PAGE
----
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September 13, 2011

Silicon magnetic sensors market to reach $1.46bn in 2011: IHS

Driven by automotive industry and the fast uptake of compasses in handsets and tablets

By CBR Staff Writer

The silicon magnetic sensors market revenue in 2011 is set to rise 23.7%, according to a new IHS iSuppli MEMS & Sensors Special Report from information and analysis provider IHS.

IHS microelectromechanical systems (MEMS) and sensors senior analyst Richard Dixon said given the spectacular recovery of the automotive passenger-vehicle industry and the fast uptake of compasses to aid navigation-related functions in handsets and tablets, the magnetic sensor market can look likewise to healthy times in the years ahead.

Revenue of silicon magnetic sensors is projected to reach $1.46bn, up from $1.18bn in 2010, following a blockbuster year in 2010 where revenues rebounded 48.6%.

Also providing a boost to magnetic sensors is the digital compass sector, responsible for 20% of magnetic revenues in 2010.

Not only is the digital compass becoming a standard feature in the global positioning systems (GPS) of tablets and mobile phones, the device also is starting to find its way into gaming applications, cameras and other devices.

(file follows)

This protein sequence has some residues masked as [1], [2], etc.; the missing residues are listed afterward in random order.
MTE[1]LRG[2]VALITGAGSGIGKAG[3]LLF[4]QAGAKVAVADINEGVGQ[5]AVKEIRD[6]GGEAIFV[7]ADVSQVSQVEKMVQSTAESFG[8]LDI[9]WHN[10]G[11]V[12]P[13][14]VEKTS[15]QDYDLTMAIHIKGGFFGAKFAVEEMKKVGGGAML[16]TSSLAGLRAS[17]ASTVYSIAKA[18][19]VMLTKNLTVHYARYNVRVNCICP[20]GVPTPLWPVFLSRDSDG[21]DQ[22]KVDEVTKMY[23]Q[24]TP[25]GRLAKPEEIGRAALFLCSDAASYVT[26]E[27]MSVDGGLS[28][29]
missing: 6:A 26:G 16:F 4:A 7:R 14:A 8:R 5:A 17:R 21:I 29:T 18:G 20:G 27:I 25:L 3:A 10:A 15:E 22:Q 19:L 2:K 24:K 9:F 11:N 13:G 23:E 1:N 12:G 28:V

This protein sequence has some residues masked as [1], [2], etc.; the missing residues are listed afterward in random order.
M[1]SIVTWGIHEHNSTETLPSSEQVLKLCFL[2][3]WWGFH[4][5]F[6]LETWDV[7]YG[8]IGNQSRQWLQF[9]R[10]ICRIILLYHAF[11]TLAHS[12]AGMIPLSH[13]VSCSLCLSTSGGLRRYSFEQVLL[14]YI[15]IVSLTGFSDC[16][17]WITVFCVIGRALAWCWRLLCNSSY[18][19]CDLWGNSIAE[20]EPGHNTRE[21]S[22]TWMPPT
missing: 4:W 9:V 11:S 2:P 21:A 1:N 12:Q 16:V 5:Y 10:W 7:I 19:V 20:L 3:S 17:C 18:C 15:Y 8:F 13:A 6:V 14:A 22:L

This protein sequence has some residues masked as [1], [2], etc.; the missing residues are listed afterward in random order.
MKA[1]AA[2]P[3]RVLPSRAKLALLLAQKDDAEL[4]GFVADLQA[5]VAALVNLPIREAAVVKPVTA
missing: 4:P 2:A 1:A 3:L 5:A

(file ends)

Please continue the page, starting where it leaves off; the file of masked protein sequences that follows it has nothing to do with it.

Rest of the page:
Other important applications for magnetic sensors include consumer electronics, PC applications and other miscellaneous uses ranging from pacemakers to switches in fax machines and copiers.

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Growth in the magnetic sensor space will cool slightly after 2015, due to the rapid erosion in price of electronic compasses, as well as to an eventual slowdown in automotive applications after fitment rates are achieved for safety mandates in electronic stability control systems and tire-pressure monitors.

"Magnetic sensors are enjoying big growth again this year, with the market simply flooded with higher-cost parts such as compasses as well as mission-critical automotive sensors," Dixon said.

"Unlike low-cost switches widely used in white goods such as microwave ovens, or in information technology gear like PCs, fax machines and copiers, automotive and handset compasses contain relatively high-priced sensors, which should serve to buoy the market for at least the next four years."

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